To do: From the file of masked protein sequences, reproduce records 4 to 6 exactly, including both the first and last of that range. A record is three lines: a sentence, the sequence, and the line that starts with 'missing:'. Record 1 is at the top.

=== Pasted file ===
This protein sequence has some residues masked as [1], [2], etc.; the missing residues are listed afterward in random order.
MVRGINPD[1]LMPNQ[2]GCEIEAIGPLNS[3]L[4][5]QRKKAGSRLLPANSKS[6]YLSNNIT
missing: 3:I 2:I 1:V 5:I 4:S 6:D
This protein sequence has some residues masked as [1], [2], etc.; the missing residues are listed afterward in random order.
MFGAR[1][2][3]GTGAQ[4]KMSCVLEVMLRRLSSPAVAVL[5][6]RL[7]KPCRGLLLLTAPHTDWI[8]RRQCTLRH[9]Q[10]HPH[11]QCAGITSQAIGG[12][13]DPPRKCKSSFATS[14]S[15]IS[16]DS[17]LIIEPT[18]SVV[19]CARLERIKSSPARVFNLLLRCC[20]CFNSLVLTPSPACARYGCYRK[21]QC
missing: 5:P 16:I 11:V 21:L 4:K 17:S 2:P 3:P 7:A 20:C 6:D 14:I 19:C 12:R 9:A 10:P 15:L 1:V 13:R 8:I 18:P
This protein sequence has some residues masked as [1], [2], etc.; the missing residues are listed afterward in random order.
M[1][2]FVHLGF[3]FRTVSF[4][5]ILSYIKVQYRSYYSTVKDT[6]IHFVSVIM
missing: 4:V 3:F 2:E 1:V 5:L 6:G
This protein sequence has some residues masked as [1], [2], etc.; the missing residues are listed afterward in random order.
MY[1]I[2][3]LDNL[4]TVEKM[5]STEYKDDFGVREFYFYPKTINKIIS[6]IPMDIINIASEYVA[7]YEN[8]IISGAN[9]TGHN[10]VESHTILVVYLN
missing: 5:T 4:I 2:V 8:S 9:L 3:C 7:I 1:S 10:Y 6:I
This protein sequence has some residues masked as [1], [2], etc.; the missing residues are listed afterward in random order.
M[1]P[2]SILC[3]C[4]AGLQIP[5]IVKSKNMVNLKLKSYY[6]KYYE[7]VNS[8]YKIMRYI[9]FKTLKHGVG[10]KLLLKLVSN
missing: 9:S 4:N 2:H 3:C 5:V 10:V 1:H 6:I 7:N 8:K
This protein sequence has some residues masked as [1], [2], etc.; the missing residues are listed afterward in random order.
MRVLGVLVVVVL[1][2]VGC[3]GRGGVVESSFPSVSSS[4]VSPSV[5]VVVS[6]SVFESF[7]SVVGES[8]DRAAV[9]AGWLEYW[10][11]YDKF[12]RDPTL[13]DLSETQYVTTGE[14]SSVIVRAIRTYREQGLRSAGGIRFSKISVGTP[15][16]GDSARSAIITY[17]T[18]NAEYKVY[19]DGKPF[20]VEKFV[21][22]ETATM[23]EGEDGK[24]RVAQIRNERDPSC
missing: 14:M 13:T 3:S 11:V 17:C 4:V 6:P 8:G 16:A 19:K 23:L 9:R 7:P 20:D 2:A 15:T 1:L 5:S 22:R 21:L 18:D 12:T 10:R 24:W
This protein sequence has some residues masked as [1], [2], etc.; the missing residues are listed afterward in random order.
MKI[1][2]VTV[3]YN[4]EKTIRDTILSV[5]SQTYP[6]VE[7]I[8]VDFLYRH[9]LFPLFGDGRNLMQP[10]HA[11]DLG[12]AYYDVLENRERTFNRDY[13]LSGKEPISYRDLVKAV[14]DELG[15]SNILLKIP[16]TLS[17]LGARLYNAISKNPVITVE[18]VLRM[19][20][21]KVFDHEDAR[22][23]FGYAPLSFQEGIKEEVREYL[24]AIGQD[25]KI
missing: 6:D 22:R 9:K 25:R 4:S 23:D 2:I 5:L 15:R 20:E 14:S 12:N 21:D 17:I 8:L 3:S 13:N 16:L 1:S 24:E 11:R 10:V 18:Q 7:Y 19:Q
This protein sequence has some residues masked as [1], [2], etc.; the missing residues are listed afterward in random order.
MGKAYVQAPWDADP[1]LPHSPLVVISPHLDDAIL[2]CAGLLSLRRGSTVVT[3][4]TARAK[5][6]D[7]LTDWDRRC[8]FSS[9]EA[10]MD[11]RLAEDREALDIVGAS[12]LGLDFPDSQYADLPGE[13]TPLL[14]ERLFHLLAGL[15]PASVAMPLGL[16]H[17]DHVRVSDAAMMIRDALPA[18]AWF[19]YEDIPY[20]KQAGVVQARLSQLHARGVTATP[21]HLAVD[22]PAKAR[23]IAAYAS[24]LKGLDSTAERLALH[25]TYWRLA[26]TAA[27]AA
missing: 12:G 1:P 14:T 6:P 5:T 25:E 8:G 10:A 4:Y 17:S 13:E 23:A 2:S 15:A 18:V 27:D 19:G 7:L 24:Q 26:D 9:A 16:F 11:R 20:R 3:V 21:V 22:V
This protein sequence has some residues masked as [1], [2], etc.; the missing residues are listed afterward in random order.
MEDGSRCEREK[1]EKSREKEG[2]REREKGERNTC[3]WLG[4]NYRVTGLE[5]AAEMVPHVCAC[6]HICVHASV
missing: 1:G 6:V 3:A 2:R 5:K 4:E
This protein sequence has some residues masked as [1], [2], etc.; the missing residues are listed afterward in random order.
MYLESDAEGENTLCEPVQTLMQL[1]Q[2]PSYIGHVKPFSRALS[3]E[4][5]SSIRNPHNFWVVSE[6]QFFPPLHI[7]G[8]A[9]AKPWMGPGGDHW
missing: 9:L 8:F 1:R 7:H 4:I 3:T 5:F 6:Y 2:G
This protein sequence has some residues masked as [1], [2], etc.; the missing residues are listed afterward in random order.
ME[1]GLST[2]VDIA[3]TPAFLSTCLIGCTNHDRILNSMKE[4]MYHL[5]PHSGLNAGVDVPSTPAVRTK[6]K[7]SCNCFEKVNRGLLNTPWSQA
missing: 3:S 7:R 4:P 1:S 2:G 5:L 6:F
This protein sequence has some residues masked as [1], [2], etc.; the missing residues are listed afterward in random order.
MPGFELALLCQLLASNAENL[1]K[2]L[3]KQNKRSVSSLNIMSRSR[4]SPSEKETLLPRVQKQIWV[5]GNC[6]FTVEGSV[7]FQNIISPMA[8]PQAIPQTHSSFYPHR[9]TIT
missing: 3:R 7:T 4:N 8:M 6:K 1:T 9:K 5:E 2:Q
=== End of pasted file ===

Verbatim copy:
This protein sequence has some residues masked as [1], [2], etc.; the missing residues are listed afterward in random order.
MY[1]I[2][3]LDNL[4]TVEKM[5]STEYKDDFGVREFYFYPKTINKIIS[6]IPMDIINIASEYVA[7]YEN[8]IISGAN[9]TGHN[10]VESHTILVVYLN
missing: 5:T 4:I 2:V 8:S 9:L 3:C 7:I 1:S 10:Y 6:I
This protein sequence has some residues masked as [1], [2], etc.; the missing residues are listed afterward in random order.
M[1]P[2]SILC[3]C[4]AGLQIP[5]IVKSKNMVNLKLKSYY[6]KYYE[7]VNS[8]YKIMRYI[9]FKTLKHGVG[10]KLLLKLVSN
missing: 9:S 4:N 2:H 3:C 5:V 10:V 1:H 6:I 7:N 8:K
This protein sequence has some residues masked as [1], [2], etc.; the missing residues are listed afterward in random order.
MRVLGVLVVVVL[1][2]VGC[3]GRGGVVESSFPSVSSS[4]VSPSV[5]VVVS[6]SVFESF[7]SVVGES[8]DRAAV[9]AGWLEYW[10][11]YDKF[12]RDPTL[13]DLSETQYVTTGE[14]SSVIVRAIRTYREQGLRSAGGIRFSKISVGTP[15][16]GDSARSAIITY[17]T[18]NAEYKVY[19]DGKPF[20]VEKFV[21][22]ETATM[23]EGEDGK[24]RVAQIRNERDPSC
missing: 14:M 13:T 3:S 11:V 17:C 4:V 6:P 8:G 16:A 19:K 23:L 9:R 7:P 20:D 2:A 15:T 1:L 5:S 22:R 21:L 18:D 12:T 10:R 24:W